In the context of the continuing global Occupy movement, The Tyranny of Choice adds an eloquent voice to the growing expression of dissatisfaction at the lack of any real democratic social choice and an increasing sense of the need for an alternative social system, finds Kalim Patel in his review of Renata Salecl’s recent work.
The Tyranny of Choice. Renata Salecl. Profile Books. August 2011.
Whether it be the imperative to pick one’s ideal identity and lifestyle, or simply agonising over selecting from the latest smartphones, holiday deals, or Starbucks coffee combinations, there is an awful lot we are expected to choose from these days. Renata Salecl, visiting professor at Birkbeck College School of Law, analyses this superabundance of options and the role it plays in post-industrial capitalist societies in her compelling new book The Tyranny of Choice.
The idea that we can and must choose who we want to be comes at us from every angle. Slogans telling us to ‘Have It Your Way’ and magazines proclaiming ‘Become yourself – only a better version’ all feed into the myth that we are entirely at liberty to decide how our lives unfold. This is of course exemplified in the consumer marketplace where we are presented with an almost infinite amount of choice in phones, foods, clothes, service providers and so on.
But the supermarket-shelf mentality, Salecl argues, has also permeated many other aspects of our lives. The consumerist emphasis on the importance of choice now equally applies to decisions regarding lifestyle, career and indeed partners. (Salecl can perhaps be forgiven here for breaking her own rule regarding the switching of partners, given that she was formerly married to the brilliant but no doubt impossible Slavoj Zizek).
Yet far from allowing us the freedom to fashion perfect lives for ourselves, Salecl argues, the obsession with choice instead burdens us with feelings of anxiety and guilt. If we are unable to achieve financial success or a position of status in the eyes of others, we feel we that we must simply have failed to choose successfully.
As individuals become increasingly wrapped up in their own choice-related anxiety and the constant desire for ‘self-improvement’ they lose the broader perspective necessary to instigate any social change. In Salecl’s words, ‘the feeling of shame for being poor or not getting further up the ladder of economic success has replaced the fight against social injustice.’ This attitude can be traced back to Margaret Thatcher’s famous declaration in 1987 that, ‘there is no such thing as society. There are individual men and women, and there are families’.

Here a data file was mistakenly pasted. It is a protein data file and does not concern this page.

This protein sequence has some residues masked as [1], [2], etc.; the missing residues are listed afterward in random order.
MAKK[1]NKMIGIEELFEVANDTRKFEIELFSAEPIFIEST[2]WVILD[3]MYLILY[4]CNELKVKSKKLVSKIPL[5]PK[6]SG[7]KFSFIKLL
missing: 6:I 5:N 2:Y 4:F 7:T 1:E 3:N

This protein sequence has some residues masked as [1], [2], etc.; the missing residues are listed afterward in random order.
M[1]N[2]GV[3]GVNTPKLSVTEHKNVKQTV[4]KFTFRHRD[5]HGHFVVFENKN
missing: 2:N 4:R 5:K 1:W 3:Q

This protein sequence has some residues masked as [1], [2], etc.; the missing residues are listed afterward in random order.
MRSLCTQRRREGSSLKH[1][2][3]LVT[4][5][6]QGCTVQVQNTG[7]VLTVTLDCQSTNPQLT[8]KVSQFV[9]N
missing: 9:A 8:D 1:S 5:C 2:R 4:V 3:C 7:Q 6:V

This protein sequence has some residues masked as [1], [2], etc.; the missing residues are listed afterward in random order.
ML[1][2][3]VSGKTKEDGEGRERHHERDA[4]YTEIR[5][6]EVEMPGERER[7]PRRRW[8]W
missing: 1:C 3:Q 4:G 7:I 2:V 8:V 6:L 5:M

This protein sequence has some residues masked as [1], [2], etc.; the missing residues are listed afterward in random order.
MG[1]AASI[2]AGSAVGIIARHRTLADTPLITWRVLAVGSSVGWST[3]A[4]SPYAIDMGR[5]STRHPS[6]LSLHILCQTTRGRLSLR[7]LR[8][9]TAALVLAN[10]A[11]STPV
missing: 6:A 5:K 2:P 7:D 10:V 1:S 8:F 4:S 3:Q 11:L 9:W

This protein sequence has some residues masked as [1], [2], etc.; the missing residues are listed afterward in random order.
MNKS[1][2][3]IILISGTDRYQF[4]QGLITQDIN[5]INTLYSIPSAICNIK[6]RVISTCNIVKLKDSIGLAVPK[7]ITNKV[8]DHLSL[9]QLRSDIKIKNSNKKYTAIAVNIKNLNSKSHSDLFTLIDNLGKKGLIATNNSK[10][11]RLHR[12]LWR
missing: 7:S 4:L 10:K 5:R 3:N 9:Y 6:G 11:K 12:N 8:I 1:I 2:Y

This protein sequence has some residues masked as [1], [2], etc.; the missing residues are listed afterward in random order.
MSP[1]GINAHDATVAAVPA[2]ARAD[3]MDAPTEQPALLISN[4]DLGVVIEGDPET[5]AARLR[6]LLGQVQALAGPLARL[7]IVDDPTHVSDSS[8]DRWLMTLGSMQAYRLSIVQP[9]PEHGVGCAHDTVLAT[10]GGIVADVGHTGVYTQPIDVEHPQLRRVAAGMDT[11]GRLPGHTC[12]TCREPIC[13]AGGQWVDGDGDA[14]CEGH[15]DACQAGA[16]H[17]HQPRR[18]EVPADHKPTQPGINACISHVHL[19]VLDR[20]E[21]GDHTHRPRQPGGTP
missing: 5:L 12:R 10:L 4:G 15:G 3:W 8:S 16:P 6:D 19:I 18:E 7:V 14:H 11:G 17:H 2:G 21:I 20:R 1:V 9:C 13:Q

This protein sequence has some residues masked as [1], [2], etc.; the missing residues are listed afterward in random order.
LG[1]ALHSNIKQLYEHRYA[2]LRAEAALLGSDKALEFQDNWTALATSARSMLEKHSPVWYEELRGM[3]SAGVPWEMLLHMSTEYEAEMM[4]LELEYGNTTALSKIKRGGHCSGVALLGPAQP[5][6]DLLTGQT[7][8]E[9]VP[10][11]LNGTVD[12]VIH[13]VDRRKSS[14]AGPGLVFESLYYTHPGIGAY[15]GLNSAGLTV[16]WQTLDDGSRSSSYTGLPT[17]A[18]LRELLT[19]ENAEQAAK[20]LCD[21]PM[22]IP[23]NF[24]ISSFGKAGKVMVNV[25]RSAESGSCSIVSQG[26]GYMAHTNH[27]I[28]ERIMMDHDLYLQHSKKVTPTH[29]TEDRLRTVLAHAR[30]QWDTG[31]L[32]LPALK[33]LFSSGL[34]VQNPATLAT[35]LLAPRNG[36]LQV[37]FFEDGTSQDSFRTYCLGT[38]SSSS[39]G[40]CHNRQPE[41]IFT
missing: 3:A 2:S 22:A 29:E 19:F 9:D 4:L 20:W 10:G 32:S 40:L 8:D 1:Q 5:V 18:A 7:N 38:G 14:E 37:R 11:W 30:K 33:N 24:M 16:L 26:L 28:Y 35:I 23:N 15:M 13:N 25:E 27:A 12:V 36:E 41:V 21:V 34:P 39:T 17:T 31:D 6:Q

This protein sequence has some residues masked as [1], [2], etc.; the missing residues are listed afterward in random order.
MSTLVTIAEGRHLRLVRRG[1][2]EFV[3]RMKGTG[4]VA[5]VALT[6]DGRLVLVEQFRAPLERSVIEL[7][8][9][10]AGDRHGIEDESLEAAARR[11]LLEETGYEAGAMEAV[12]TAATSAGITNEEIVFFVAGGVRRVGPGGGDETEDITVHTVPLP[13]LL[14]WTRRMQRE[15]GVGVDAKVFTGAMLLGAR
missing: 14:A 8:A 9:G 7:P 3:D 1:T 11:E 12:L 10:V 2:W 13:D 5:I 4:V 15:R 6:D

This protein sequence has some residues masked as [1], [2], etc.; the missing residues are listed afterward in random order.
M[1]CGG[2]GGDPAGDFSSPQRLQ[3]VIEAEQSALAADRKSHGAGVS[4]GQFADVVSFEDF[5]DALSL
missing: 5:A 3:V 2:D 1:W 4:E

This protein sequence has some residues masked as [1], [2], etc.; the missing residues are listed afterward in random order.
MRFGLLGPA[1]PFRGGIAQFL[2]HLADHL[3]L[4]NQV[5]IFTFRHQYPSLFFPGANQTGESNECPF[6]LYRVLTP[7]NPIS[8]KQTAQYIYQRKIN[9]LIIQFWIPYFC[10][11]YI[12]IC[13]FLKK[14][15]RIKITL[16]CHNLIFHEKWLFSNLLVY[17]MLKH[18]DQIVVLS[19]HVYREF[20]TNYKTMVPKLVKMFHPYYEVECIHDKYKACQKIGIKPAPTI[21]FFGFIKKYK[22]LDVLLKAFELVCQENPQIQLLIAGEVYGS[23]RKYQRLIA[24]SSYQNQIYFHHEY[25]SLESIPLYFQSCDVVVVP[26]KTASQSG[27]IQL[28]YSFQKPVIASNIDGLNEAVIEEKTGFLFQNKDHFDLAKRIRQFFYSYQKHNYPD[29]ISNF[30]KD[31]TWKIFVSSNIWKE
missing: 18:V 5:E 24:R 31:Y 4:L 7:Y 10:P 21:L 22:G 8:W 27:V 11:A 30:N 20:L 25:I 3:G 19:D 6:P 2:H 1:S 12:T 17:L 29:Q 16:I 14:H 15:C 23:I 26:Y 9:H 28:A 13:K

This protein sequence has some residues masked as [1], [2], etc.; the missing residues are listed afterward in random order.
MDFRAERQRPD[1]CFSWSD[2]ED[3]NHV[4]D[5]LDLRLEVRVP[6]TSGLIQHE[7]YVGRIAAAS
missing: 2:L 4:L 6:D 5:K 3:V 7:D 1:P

Salecl’s argument no doubt provides at least some of the reason behind the widespread political disengagement observed in recent times. Concerned only with ourselves and our own choices, we become disengaged from politics and blind to the possibility of social change. Being unemployed or having little money results in feelings of inadequacy and a knee-jerk attack on the self rather than individuals challenging the inherent inequalities of the social context in which they feel they have failed.
Moreover, this apparent surplus of choice masks the fact that when it comes to how our societies are organised or how different forms of society may develop in the future, we are given little to no choice at all. In this way modern day capitalism wraps up its subjects in the illusion that they are masters of their own lives, burdens them with the sole responsibility for their success or failure, and all along denies them any real choice when it comes to social change.
In the context of the continuing global Occupy movement, The Tyranny of Choice adds an eloquent voice to the growing expression of dissatisfaction at the lack of any real democratic social choice and an increasing sense of the need for an alternative, or at least significantly altered, social system.
But regardless of whether one accepts Salecl’s book as a call-to-arms for serious engagement with the possibility of alternatives to post-industrial capitalism, or whether it simply functions to enable in its reader a critical distance from our obsession with a highly individualistic conception of choice and the anxieties that this obsession brings, The Tyranny of Choice represents a powerful and concise insight into the social and ideological context in which we lead our lives.
This review was first published on the LSE Politics and Policy blog on 8th January 2012.
Kalim Patel is an English Literature graduate from the University of Sussex who currently works as a student support worker at the University of Westminster.